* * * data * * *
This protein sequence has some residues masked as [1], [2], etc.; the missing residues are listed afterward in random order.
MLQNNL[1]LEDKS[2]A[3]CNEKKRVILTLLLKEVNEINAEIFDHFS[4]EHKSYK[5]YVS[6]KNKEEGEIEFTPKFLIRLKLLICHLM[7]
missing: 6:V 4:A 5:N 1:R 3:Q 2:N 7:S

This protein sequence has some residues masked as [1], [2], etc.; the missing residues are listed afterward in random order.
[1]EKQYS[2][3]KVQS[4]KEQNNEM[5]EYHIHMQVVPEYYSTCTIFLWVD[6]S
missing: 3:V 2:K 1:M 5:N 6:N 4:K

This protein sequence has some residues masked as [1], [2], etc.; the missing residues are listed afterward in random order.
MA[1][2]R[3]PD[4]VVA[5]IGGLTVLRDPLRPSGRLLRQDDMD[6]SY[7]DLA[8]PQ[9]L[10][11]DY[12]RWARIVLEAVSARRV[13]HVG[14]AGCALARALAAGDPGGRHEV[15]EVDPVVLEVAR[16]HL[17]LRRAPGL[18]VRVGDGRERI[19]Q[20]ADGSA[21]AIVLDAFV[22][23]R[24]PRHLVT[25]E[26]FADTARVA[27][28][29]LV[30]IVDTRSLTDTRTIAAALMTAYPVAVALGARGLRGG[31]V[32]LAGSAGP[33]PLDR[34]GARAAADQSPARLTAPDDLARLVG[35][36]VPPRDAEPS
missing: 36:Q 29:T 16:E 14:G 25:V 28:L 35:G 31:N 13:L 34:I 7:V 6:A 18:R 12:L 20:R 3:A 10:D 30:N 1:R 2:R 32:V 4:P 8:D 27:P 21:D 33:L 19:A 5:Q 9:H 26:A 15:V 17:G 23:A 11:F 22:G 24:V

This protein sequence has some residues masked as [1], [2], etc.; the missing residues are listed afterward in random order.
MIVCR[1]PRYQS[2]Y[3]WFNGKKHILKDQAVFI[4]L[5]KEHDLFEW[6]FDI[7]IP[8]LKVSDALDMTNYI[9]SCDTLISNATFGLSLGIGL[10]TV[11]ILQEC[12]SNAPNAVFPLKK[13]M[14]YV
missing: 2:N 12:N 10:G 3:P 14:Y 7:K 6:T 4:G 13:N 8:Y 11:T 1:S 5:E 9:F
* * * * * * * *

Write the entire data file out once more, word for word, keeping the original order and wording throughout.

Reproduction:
This protein sequence has some residues masked as [1], [2], etc.; the missing residues are listed afterward in random order.
MLQNNL[1]LEDKS[2]A[3]CNEKKRVILTLLLKEVNEINAEIFDHFS[4]EHKSYK[5]YVS[6]KNKEEGEIEFTPKFLIRLKLLICHLM[7]
missing: 6:V 4:A 5:N 1:R 3:Q 2:N 7:S

This protein sequence has some residues masked as [1], [2], etc.; the missing residues are listed afterward in random order.
[1]EKQYS[2][3]KVQS[4]KEQNNEM[5]EYHIHMQVVPEYYSTCTIFLWVD[6]S
missing: 3:V 2:K 1:M 5:N 6:N 4:K

This protein sequence has some residues masked as [1], [2], etc.; the missing residues are listed afterward in random order.
MA[1][2]R[3]PD[4]VVA[5]IGGLTVLRDPLRPSGRLLRQDDMD[6]SY[7]DLA[8]PQ[9]L[10][11]DY[12]RWARIVLEAVSARRV[13]HVG[14]AGCALARALAAGDPGGRHEV[15]EVDPVVLEVAR[16]HL[17]LRRAPGL[18]VRVGDGRERI[19]Q[20]ADGSA[21]AIVLDAFV[22][23]R[24]PRHLVT[25]E[26]FADTARVA[27][28][29]LV[30]IVDTRSLTDTRTIAAALMTAYPVAVALGARGLRGG[31]V[32]LAGSAGP[33]PLDR[34]GARAAADQSPARLTAPDDLARLVG[35][36]VPPRDAEPS
missing: 36:Q 29:T 16:E 14:G 25:V 28:L 35:G 31:N 13:L 34:I 7:V 6:A 18:R 12:L 20:R 3:A 10:D 30:N 1:R 2:R 32:V 4:P 8:D 27:P 21:D 33:L 19:A 5:Q 9:H 26:A 15:V 17:G 23:A 11:F 22:G 24:V

This protein sequence has some residues masked as [1], [2], etc.; the missing residues are listed afterward in random order.
MIVCR[1]PRYQS[2]Y[3]WFNGKKHILKDQAVFI[4]L[5]KEHDLFEW[6]FDI[7]IP[8]LKVSDALDMTNYI[9]SCDTLISNATFGLSLGIGL[10]TV[11]ILQEC[12]SNAPNAVFPLKK[13]M[14]YV
missing: 2:N 12:N 10:G 3:P 14:Y 7:K 6:T 4:G 13:N 8:Y 11:T 1:S 5:E 9:F